Sen. Lindsey Graham (RS.C.) on Tuesday called on retirees and former military personnel to step up security in schools following the mass shooting at an elementary school in Uvalde, Texas, last week.
Graham wrote in a thread posted on his Twitter account that the United States has “hundreds of thousands” of ex-servicemen “who could bring a lot to the table” in protecting schools and that trained ROTC instructors should be able to carry firearms to make schools more sure.
Graham’s Thought: The senator also said he is working to create a certification process for ex-military personnel that will allow them to undergo safety training and prepare them to help schools across the country.
“It’s time to mobilize our retirees and ex-military who are ready to help secure our schools,” Graham added in a follow-up tweet. “Our schools are easy targets. They contain our most precious asset – our children, the future of our country – and must be protected.
A Growing GOP Push Graham’s remarks reflect a GOP-led push to make schools safer — and reject gun restriction proposals demanded by Democrats and gun control advocates — in the wake of the massacre of the Robb Elementary School in Uvalde which killed 19 students and two teachers.
A redundancy: Texas officials and media said some of the security measures Republicans are calling for were already in place at Robb Elementary before the attack.
Federal programs designed to keep schools safe, such as the Student, Teachers and Officers Preventing School Violence Act (STOP), which provided more than
$125 million in school grants are in place across the country.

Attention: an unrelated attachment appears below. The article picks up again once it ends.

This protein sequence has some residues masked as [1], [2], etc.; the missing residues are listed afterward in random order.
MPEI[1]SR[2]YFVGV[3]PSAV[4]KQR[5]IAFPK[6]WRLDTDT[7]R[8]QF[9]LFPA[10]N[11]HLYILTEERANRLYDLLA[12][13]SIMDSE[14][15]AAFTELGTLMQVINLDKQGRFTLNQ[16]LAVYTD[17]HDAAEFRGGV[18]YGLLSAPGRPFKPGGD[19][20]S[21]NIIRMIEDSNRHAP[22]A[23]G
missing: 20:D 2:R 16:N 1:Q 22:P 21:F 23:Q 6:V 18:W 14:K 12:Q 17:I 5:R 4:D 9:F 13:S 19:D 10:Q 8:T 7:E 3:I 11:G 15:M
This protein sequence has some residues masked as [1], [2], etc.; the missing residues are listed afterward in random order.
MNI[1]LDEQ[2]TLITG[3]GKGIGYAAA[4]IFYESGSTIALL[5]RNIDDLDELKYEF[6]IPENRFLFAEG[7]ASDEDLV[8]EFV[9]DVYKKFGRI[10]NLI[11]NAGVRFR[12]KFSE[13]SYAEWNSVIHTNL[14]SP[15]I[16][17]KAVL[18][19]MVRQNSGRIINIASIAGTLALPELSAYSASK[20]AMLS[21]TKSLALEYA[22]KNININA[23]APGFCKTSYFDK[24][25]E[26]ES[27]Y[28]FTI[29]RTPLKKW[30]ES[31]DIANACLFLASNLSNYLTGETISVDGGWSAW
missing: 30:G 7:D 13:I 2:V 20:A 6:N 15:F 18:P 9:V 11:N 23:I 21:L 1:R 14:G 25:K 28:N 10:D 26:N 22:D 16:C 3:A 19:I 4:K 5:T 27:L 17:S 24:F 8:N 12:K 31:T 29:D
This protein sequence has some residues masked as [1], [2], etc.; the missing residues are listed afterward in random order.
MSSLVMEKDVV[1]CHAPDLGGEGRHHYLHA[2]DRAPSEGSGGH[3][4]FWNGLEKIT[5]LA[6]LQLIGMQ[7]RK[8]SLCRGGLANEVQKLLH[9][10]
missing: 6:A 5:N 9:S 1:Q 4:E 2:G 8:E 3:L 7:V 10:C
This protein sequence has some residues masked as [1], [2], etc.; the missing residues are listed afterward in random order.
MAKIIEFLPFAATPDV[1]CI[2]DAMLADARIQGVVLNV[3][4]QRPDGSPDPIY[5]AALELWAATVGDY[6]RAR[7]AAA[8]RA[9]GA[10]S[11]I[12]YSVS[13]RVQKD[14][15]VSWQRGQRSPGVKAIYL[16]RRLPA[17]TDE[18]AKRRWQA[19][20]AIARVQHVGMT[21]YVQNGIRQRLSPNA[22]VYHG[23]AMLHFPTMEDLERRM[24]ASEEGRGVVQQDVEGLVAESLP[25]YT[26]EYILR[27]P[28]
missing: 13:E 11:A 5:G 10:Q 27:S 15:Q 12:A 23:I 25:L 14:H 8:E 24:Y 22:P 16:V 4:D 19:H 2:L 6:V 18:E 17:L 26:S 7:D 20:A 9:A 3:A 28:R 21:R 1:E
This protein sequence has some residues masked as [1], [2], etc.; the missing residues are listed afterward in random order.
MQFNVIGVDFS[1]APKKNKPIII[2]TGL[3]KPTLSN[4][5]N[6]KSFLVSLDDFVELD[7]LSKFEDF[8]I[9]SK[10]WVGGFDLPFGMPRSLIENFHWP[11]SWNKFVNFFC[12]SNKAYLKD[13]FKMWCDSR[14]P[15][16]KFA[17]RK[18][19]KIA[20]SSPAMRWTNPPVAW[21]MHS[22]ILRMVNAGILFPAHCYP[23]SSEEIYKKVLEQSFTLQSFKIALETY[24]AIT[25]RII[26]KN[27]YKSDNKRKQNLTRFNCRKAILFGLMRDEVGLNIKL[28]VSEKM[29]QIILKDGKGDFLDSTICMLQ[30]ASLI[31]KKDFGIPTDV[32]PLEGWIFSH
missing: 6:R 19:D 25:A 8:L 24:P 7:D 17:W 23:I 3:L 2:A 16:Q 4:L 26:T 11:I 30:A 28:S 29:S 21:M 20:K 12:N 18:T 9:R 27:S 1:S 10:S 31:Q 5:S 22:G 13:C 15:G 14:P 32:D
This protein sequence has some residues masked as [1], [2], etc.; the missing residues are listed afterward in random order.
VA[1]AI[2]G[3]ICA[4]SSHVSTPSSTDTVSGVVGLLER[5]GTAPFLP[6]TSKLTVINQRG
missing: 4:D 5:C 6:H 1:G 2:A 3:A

Learn more here
Biden says there are no definitive plans for his visit to Saudi Arabia
President Biden said on Friday he had no “direct plans” to visit Saudi Arabia anytime soon, but acknowledged the trip was a possibility.
The Hill and other news outlets reported earlier this week that Biden administration officials were preparing the ground for a presidential visit to Saudi Arabia later this month, but the visit was not finalized.
“I don’t have any direct plans at the moment,” Biden said Friday when asked by reporters, adding that he was focused on bringing “more stability and peace to the Middle East.”
A Travel Controversy: Biden did not respond directly on Friday when asked if he would meet with Saudi Crown Prince Mohammed bin Salman. He also defended the possibility of such a trip as he pledged in 2019 to make Saudi Arabia a pariah on the world stage following the murder of Washington Post journalist Jamal Khashoggi.
A declassified US intelligence report released by the Biden administration last year said the Saudi crown prince approved of the killing of Khashoggi, a critic of the Saudi royal family.
“I’m not going to change my views on human rights, but as President of the United States, my job is to bring peace if I can,” Biden said. “And that’s what I try to do.”
Other reviews: It’s unclear when Biden’s trip to the Middle East will be finalized, but it’s widely expected to take place later this month.
Israeli media reported Friday that Biden is expected to visit Israel on June 23 ahead of the trip to Saudi Arabia.
The travel plans have already drawn some criticism. An organization representing families and survivors of the September 11, 2001 terrorist attacks wrote an open letter to Biden on Thursday urging him to hold Riyadh accountable for the role Saudi officials allegedly played in those attacks.
Read the full story here
Also from The Hill: Biden sets the stage for a risky meeting with the Saudis
WHAT WE READ
That’s all for today. Check out The Hill’s defense and national security pages for the latest coverage. See you next week!
SEE THE FULL VERSION HERE